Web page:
5) I believe that Mignini and the police had a well-practised system for "solving" crimes, which they employed in the Kercher case: they intuitively figured out who the culprits were, they brought the culprits in - without formally declaring them a suspect - and extracted a confession from them*, they then tried to get a trial-admissible confession by engineering a "spontaneous declaration" to the PM, and they then went searching for physical evidence to bolster their case; I'm sure that they'd secured many legitimate convictions using this method, and in Italy's unfit-for-purpose justice system where courts still acted in a quasi-inquisitorial manner where prosecutors were impartial "truth seekers" and it was effectively the defence's job to disprove the prosecution case, this would have been a highly effective method.
This, particularly this.

Originally Posted by LondonJohn View Post
* And remember (as I've linked to several times in these threads) the European Criminal Bar Association long ago identified this institutionalised malpractice in Italy of the police/PM deliberately failing to declare as a suspect people whom they actually did view as a suspect, meaning that they could question those people without any access to a lawyer or understanding of their rights, in order to obtain confessions.
Don't forget Mignini's practise of upgrading the suspect's detention to include precautions against their even seeing a lawyer until minutes before their first appearance in front of a judge. Douglas Preston wrote about that in his The Atlantic article.

https://www.theatlantic.com/magazine...orence/304981/ (Scroll down to where Preston, in 2006!!! - - in 2006! - described how he'd been treated by Mignini at interrogation.)

But in discussing Mignini's vendetta against Mario Spezi:
Originally Posted by Preston in 2006
The day of (Spezi's) arrest, Mignini asked for and received a special dispensation to invoke a law that is normally used only for terrorists or Mafia dons who pose an imminent threat to the state. For a period of five days Spezi was denied access to his lawyers, kept in a tiny isolation cell under conditions of extreme deprivation, and grilled mercilessly. It was noted in the press that Spezi’s treatment was harsher than that of Bernardo Provenzano, the Mafia “boss of bosses” captured in Sicily a few days later.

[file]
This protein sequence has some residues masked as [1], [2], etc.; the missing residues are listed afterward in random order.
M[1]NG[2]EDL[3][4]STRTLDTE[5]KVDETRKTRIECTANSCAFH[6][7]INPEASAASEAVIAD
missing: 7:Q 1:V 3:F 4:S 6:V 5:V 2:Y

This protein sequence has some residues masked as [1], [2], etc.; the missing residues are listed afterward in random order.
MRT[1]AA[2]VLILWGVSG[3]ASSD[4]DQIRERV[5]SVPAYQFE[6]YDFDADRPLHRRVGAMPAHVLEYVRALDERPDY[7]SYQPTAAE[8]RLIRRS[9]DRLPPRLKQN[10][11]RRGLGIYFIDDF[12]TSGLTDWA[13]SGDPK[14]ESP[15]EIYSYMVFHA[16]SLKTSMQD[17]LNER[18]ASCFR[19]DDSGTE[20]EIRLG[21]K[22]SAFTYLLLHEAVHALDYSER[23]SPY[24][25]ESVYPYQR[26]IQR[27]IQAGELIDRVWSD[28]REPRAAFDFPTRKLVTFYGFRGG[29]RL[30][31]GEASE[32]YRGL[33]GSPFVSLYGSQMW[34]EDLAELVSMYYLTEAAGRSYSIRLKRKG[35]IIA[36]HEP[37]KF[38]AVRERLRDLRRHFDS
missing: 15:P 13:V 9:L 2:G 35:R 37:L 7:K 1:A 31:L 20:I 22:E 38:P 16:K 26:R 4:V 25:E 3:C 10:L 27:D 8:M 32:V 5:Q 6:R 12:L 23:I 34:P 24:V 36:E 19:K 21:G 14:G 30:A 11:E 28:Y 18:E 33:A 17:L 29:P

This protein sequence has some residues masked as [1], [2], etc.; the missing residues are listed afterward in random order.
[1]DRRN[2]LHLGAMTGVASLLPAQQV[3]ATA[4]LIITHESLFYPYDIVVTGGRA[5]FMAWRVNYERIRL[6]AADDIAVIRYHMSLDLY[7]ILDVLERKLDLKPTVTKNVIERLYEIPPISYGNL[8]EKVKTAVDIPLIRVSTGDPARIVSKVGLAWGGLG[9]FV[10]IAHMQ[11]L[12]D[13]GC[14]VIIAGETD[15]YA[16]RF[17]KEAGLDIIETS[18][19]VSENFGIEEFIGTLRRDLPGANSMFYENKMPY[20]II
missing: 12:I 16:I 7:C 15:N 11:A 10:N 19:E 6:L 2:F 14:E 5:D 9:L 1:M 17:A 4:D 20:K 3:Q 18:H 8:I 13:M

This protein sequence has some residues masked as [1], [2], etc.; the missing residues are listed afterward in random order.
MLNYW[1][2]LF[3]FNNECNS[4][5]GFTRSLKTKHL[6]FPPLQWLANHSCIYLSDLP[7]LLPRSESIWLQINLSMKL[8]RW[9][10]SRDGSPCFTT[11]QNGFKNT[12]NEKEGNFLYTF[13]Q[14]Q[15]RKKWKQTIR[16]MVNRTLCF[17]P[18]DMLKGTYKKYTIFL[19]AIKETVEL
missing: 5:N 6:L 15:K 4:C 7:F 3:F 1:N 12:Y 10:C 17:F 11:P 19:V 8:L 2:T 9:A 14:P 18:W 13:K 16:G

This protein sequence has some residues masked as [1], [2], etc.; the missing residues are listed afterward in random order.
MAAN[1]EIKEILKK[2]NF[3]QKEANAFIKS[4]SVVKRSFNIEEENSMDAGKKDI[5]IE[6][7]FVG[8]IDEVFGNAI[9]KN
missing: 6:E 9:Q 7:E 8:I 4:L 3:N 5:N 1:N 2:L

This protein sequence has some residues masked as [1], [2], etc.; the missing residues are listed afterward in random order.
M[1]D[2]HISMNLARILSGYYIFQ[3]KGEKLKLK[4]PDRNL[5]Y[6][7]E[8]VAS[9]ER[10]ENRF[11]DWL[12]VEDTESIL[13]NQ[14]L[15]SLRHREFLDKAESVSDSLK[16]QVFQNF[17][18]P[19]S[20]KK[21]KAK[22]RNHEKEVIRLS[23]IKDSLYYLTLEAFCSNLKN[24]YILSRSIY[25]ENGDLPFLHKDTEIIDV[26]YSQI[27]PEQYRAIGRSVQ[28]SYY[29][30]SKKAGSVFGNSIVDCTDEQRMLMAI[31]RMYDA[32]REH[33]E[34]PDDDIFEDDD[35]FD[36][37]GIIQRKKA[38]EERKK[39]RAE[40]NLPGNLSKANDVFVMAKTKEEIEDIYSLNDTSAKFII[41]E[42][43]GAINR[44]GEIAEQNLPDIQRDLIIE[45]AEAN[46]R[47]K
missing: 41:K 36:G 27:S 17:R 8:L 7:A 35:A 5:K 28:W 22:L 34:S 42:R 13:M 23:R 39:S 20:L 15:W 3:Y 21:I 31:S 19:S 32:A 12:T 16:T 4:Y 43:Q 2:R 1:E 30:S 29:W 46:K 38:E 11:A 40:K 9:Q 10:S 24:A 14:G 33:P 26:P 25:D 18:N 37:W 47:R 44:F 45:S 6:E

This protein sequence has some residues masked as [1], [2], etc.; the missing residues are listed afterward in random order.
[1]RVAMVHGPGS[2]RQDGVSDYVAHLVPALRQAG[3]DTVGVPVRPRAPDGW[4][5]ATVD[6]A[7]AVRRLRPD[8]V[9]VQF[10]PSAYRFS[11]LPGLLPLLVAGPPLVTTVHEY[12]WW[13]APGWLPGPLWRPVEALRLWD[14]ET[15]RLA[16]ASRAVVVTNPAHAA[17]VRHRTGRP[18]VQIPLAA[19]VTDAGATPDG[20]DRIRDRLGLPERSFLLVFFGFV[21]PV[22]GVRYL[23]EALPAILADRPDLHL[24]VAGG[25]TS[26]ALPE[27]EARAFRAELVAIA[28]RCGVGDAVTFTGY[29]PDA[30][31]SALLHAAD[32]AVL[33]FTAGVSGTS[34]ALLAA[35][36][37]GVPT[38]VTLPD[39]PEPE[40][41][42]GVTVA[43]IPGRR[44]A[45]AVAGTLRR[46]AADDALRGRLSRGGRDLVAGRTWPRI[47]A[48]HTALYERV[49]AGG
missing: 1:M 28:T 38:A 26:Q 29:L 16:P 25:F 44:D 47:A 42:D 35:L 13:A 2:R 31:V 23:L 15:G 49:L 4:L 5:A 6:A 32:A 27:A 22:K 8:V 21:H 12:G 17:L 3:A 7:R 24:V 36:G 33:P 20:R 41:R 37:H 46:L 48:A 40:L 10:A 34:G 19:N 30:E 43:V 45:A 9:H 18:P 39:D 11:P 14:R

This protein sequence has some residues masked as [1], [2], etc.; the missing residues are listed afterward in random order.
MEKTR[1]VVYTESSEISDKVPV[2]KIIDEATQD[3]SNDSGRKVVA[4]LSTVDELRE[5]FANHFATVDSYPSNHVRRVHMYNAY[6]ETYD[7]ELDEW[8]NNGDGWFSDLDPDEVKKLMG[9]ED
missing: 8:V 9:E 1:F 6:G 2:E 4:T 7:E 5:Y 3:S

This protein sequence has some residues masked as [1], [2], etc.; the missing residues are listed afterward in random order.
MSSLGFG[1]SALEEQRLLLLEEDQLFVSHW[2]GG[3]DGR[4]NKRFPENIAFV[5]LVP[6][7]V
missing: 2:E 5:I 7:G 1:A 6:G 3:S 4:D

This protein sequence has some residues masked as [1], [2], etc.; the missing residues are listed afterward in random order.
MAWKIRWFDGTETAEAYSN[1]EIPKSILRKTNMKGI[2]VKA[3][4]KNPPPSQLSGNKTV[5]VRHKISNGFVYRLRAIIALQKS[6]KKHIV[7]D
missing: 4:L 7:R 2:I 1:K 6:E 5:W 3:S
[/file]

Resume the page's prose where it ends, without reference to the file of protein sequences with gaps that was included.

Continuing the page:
Spezi spent three weeks in Capanne, one of Italy’s grimmest prisons. On April 29, a three-judge panel in Perugia surprised everyone by annulling his imprisonment and setting him free. It was a decisive slap in the face for Mignini and Giuttari. A week later, Florence hosted a demonstration for freedom of the press, and Spezi was the guest of honor. That same day our book hit the best-seller lists across Italy.
Mignini, it seems, had "go to" strategies.
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Last edited by Bill Williams; 1st January 2018 at 07:51 PM.
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Old 2nd January 2018, 08:27 AM   #885
Numbers
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Originally Posted by Bill Williams View Post
This, particularly this.



Don't forget Mignini's practise of upgrading the suspect's detention to include precautions against their even seeing a lawyer until minutes before their first appearance in front of a judge. Douglas Preston wrote about that in his The Atlantic article.

https://www.theatlantic.com/magazine...orence/304981/ (Scroll down to where Preston, in 2006!!! - - in 2006! - described how he'd been treated by Mignini at interrogation.)

But in discussing Mignini's vendetta against Mario Spezi:
Mignini, it seems, had "go to" strategies.
Bill, thanks for this post.

Now, some posters here have suggested that Mignini thought Amanda Knox was guilty.

Do these posters also suggest that Mignini thought Mario Spezi was guilty?

Can one reliably judge the state of mind of a prosecutor? For example, in the Kirstin Lobato case, we see this about a prosecutor's court actions:

"The state’s theory of the crime fell apart this past October, when Potkin and a team from the Innocence Project presented nearly a week’s worth of testimony from several renowned entomologists and a medical examiner, each of whom demonstrated why the state’s narrative never made any scientific sense. In short, had Bailey been slaughtered in the pre-dawn hours and his body left outside all day in the summer heat, as the state claimed, blowflies — nature’s swift and ubiquitous first responders to scenes of death — would have quickly colonized his remains, leaving visible clusters of eggs in his various wounds.

Still, the prosecution would not be bowed: At the October hearing, prosecutor Sandra DiGiacomo tried to peddle the notion that flies in Las Vegas behave unlike flies everywhere else in the world. ...."

Are we to judge that in prosecutor DiGiacomo's mind, she really believed that flies in Las Vegas actually behaved differently than flies elsewhere on earth (in similar climate zones)?

Did prosecutor DiGiacomo present any evidence on this assertion, or was it simply a pro forma assertion to save face or to hopefully score a "win" for the prosecution, regardless of the guilt or innocence of Lobato?